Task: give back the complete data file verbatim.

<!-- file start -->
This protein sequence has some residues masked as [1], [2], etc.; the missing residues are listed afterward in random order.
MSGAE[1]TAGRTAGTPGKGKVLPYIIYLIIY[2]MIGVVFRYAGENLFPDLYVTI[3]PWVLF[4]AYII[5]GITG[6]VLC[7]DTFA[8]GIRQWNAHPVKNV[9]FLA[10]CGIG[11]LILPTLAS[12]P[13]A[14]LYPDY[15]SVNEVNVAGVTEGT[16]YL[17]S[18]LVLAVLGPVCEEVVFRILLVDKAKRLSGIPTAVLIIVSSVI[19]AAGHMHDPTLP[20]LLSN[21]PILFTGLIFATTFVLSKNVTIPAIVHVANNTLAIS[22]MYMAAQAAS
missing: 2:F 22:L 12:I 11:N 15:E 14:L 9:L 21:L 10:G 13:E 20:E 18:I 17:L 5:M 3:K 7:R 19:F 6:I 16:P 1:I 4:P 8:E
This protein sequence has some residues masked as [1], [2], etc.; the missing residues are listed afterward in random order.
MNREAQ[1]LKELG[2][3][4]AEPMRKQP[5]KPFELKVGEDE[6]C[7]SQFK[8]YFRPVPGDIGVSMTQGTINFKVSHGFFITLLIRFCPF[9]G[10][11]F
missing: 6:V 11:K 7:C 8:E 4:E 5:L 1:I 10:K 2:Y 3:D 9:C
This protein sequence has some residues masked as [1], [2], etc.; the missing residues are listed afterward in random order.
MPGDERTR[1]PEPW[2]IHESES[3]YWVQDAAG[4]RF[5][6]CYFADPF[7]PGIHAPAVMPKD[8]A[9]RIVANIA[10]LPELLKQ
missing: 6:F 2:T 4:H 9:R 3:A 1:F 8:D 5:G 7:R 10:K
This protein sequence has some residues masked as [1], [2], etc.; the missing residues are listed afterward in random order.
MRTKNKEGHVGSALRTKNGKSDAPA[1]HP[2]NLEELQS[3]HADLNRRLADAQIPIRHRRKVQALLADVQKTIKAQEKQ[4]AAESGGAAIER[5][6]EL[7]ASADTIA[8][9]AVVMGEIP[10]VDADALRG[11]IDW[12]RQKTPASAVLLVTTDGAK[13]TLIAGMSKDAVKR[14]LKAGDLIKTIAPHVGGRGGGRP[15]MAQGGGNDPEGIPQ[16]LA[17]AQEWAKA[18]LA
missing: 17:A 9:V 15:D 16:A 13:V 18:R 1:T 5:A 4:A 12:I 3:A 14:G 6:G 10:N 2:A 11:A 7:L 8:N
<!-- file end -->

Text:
This protein sequence has some residues masked as [1], [2], etc.; the missing residues are listed afterward in random order.
MSGAE[1]TAGRTAGTPGKGKVLPYIIYLIIY[2]MIGVVFRYAGENLFPDLYVTI[3]PWVLF[4]AYII[5]GITG[6]VLC[7]DTFA[8]GIRQWNAHPVKNV[9]FLA[10]CGIG[11]LILPTLAS[12]P[13]A[14]LYPDY[15]SVNEVNVAGVTEGT[16]YL[17]S[18]LVLAVLGPVCEEVVFRILLVDKAKRLSGIPTAVLIIVSSVI[19]AAGHMHDPTLP[20]LLSN[21]PILFTGLIFATTFVLSKNVTIPAIVHVANNTLAIS[22]MYMAAQAAS
missing: 2:F 22:L 12:I 11:N 15:E 14:L 9:L 21:L 10:G 13:E 20:E 18:I 17:L 5:M 3:K 7:R 19:F 6:I 16:P 1:I 4:P 8:E
This protein sequence has some residues masked as [1], [2], etc.; the missing residues are listed afterward in random order.
MNREAQ[1]LKELG[2][3][4]AEPMRKQP[5]KPFELKVGEDE[6]C[7]SQFK[8]YFRPVPGDIGVSMTQGTINFKVSHGFFITLLIRFCPF[9]G[10][11]F
missing: 6:V 11:K 7:C 8:E 4:E 5:L 1:I 10:K 2:Y 3:D 9:C
This protein sequence has some residues masked as [1], [2], etc.; the missing residues are listed afterward in random order.
MPGDERTR[1]PEPW[2]IHESES[3]YWVQDAAG[4]RF[5][6]CYFADPF[7]PGIHAPAVMPKD[8]A[9]RIVANIA[10]LPELLKQ
missing: 6:F 2:T 4:H 9:R 3:A 1:F 8:D 5:G 7:R 10:K
This protein sequence has some residues masked as [1], [2], etc.; the missing residues are listed afterward in random order.
MRTKNKEGHVGSALRTKNGKSDAPA[1]HP[2]NLEELQS[3]HADLNRRLADAQIPIRHRRKVQALLADVQKTIKAQEKQ[4]AAESGGAAIER[5][6]EL[7]ASADTIA[8][9]AVVMGEIP[10]VDADALRG[11]IDW[12]RQKTPASAVLLVTTDGAK[13]TLIAGMSKDAVKR[14]LKAGDLIKTIAPHVGGRGGGRP[15]MAQGGGNDPEGIPQ[16]LA[17]AQEWAKA[18]LA
missing: 17:A 9:V 15:D 16:A 13:V 18:R 1:T 5:A 4:A 12:I 3:A 14:G 6:G 10:N 2:A 11:A 7:L 8:N